Maybe this has already been pointed out, but running an AMD64 system at a 400 FSB with a lowered multiplier is a rather dubious accomplishment. My MSI board has no problems running at 400 FSB with my Athlon64 3000+ if I drop the CPU multiplier to 6x and the HTT to 2.5x, but this setting is actually slower than doing 352 FSB with 7x on the CPU and 3x on the HTT. Calling being able to run at 400 MHz FSB a "100% overclock" is just plain irresponsible, and implies that the author doesn't have a complete understanding about how the "FSB" (which is really a misnomer, as the AMD64 chips have *no* FSB in the traditional sense) works in the AMD64 context. Running at 400x7 is absolutely no different than running at 200x14 with an AMD chip (if memory and HTT speeds are also maintained at 200 MHz and 1000 MHz, respectively, which they were in the article), having the 400 instead of the 200 does not do a thing for performance (do some benchmarks if you don't believe me...if the CPU, HTT, and RAM speeds are kept the same, increasing the "FSB" speed on an Athlon64 system will not do a damn thing to improve performance), because none of the actual hardware is being clocked any differently. The only thing that specifying a 400 MHz "FSB" tests, in this case, is the board's clock frequency generator, which really isn't all that impressive.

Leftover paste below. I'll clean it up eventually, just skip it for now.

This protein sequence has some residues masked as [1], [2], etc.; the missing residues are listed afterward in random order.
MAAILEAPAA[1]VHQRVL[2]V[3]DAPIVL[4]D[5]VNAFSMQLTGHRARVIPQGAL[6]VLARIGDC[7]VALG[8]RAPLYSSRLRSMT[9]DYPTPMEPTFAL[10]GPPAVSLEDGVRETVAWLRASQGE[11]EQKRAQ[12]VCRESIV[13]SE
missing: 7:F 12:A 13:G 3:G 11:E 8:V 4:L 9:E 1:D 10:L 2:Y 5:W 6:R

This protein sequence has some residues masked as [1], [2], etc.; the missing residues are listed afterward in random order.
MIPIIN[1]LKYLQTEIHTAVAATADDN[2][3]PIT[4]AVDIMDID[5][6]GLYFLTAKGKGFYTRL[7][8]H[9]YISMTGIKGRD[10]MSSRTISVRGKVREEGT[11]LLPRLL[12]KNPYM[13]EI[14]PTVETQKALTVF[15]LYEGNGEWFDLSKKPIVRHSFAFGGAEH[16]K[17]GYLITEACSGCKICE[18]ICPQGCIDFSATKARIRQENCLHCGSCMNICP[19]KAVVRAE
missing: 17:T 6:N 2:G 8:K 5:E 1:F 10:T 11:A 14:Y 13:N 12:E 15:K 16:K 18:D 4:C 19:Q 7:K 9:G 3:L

• Wesley Fink - Friday, August 5, 2005 - link

    Read carefully, I do not call the 400 "FSB" as you state, I have called it CPU clock speed. Without memory voltage adjustments the only way to test the claim of proper operation at 400 CPU clock fequency was to lower the multiplier and the memory speed. The only thing that is different here from our normal testing at lower multipliers is the lowering of memory speed as well - to 100 (200DDR), which is 200 (400DDR) at a CPU clock speed of 400. The HT was lowered to 3X, a value commonly used in the 300 to 320 range as well. The CPU is indeed running at spec 2.8GHz at 400x7 and the memory at spec DDR400, but the CPU clock frequency is double, or a 100% increase at stock speed.